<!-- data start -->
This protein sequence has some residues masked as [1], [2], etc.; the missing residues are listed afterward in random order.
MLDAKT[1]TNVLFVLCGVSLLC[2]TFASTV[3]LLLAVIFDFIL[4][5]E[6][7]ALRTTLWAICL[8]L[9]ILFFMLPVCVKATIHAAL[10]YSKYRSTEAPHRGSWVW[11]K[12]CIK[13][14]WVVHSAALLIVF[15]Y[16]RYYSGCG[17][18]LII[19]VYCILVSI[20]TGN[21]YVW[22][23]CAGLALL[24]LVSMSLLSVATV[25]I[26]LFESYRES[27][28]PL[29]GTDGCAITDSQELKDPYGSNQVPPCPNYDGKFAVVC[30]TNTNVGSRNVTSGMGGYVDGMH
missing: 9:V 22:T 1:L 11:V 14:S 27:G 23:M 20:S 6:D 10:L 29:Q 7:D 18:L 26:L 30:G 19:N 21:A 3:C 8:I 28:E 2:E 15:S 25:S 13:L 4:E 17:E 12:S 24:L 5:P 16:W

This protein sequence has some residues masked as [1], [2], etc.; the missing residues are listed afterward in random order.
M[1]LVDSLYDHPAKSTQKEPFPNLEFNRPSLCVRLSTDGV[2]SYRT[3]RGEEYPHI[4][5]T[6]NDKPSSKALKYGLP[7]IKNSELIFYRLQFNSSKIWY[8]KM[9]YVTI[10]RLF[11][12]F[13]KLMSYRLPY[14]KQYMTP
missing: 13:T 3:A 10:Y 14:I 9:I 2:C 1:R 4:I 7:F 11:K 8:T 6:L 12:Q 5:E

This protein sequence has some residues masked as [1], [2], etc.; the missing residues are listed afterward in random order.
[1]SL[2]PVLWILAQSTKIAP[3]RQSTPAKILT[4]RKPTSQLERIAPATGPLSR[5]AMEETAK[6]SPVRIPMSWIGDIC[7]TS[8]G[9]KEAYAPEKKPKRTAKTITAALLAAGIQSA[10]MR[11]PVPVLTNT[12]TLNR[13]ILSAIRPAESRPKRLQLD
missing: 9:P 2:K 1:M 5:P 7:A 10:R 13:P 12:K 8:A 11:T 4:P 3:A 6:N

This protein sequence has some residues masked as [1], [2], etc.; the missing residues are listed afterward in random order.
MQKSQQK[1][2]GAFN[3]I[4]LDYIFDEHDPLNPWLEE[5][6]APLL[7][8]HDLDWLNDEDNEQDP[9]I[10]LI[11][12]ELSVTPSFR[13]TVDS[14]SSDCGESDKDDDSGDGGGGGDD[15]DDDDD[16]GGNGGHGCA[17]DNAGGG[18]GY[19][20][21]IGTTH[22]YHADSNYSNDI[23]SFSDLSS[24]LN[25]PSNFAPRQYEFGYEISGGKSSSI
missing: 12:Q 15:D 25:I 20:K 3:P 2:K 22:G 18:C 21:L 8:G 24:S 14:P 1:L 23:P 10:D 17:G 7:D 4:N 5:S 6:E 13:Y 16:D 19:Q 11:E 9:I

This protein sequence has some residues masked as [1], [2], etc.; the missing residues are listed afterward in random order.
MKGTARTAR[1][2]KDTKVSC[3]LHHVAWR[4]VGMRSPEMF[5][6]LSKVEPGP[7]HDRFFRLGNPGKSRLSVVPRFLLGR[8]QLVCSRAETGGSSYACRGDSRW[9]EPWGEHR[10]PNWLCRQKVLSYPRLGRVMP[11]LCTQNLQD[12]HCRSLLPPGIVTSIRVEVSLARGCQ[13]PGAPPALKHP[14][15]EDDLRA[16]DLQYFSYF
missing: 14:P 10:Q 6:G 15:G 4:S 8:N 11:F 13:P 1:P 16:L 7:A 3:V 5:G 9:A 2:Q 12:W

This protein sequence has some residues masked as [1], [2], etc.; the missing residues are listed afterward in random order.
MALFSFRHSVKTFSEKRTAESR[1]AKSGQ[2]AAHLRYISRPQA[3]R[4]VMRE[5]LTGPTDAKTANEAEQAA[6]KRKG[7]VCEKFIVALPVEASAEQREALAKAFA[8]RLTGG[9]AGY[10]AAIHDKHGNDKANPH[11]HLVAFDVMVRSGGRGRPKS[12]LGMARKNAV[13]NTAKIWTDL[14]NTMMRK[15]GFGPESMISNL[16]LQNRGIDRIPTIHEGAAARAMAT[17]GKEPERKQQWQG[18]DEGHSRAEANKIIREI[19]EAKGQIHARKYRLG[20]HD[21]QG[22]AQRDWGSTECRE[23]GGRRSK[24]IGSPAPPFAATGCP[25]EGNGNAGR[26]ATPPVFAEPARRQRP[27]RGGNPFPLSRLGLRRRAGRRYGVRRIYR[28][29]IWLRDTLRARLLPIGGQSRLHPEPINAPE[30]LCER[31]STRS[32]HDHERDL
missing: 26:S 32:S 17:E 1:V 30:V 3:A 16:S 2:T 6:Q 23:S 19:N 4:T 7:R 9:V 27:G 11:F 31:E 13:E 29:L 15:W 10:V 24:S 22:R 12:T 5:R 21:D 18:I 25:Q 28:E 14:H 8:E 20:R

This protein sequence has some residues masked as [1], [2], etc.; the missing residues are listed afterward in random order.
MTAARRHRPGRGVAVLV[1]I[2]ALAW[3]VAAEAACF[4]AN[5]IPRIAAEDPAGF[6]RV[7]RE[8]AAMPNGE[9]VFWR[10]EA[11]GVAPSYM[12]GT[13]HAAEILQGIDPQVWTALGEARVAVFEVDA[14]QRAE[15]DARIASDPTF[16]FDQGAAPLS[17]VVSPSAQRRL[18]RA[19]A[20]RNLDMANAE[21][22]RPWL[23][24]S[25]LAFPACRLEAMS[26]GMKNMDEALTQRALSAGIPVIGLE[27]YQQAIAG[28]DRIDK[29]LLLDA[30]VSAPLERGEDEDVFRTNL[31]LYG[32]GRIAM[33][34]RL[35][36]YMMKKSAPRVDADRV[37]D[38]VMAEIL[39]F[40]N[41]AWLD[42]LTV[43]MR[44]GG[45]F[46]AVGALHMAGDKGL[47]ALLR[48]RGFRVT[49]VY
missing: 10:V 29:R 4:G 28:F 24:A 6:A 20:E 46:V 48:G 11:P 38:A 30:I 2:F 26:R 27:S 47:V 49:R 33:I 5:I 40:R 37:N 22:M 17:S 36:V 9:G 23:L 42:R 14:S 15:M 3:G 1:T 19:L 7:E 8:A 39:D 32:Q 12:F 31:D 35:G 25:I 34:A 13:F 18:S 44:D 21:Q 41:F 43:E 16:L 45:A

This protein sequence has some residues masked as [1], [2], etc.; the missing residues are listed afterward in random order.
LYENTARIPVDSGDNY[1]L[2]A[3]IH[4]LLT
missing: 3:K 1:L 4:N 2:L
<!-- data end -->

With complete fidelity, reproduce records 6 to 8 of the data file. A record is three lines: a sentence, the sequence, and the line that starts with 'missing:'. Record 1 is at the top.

This protein sequence has some residues masked as [1], [2], etc.; the missing residues are listed afterward in random order.
MALFSFRHSVKTFSEKRTAESR[1]AKSGQ[2]AAHLRYISRPQA[3]R[4]VMRE[5]LTGPTDAKTANEAEQAA[6]KRKG[7]VCEKFIVALPVEASAEQREALAKAFA[8]RLTGG[9]AGY[10]AAIHDKHGNDKANPH[11]HLVAFDVMVRSGGRGRPKS[12]LGMARKNAV[13]NTAKIWTDL[14]NTMMRK[15]GFGPESMISNL[16]LQNRGIDRIPTIHEGAAARAMAT[17]GKEPERKQQWQG[18]DEGHSRAEANKIIREI[19]EAKGQIHARKYRLG[20]HD[21]QG[22]AQRDWGSTECRE[23]GGRRSK[24]IGSPAPPFAATGCP[25]EGNGNAGR[26]ATPPVFAEPARRQRP[27]RGGNPFPLSRLGLRRRAGRRYGVRRIYR[28][29]IWLRDTLRARLLPIGGQSRLHPEPINAPE[30]LCER[31]STRS[32]HDHERDL
missing: 26:S 32:S 17:E 1:V 30:V 3:A 16:S 2:T 6:Q 23:S 19:N 4:T 7:R 9:V 27:G 11:F 31:E 13:E 29:L 15:W 10:V 24:S 22:R 12:T 5:R 21:D 18:I 25:Q 28:E 14:H 8:E 20:R

This protein sequence has some residues masked as [1], [2], etc.; the missing residues are listed afterward in random order.
MTAARRHRPGRGVAVLV[1]I[2]ALAW[3]VAAEAACF[4]AN[5]IPRIAAEDPAGF[6]RV[7]RE[8]AAMPNGE[9]VFWR[10]EA[11]GVAPSYM[12]GT[13]HAAEILQGIDPQVWTALGEARVAVFEVDA[14]QRAE[15]DARIASDPTF[16]FDQGAAPLS[17]VVSPSAQRRL[18]RA[19]A[20]RNLDMANAE[21][22]RPWL[23][24]S[25]LAFPACRLEAMS[26]GMKNMDEALTQRALSAGIPVIGLE[27]YQQAIAG[28]DRIDK[29]LLLDA[30]VSAPLERGEDEDVFRTNL[31]LYG[32]GRIAM[33][34]RL[35][36]YMMKKSAPRVDADRV[37]D[38]VMAEIL[39]F[40]N[41]AWLD[42]LTV[43]MR[44]GG[45]F[46]AVGALHMAGDKGL[47]ALLR[48]RGFRVT[49]VY
missing: 10:V 29:R 4:G 28:F 24:A 6:A 20:E 46:V 48:G 11:P 38:A 30:I 2:F 26:R 27:S 47:V 49:R 33:I 5:I 40:R 37:N 22:M 17:S 36:V 9:G 23:L 42:R 14:S 15:M 3:G 1:T 19:L 7:E 8:A 39:D 32:Q 12:F 31:D 35:G 25:I 34:A 13:F 18:S 44:D 21:Q 41:F 43:E 16:L 45:A

This protein sequence has some residues masked as [1], [2], etc.; the missing residues are listed afterward in random order.
LYENTARIPVDSGDNY[1]L[2]A[3]IH[4]LLT
missing: 3:K 1:L 4:N 2:L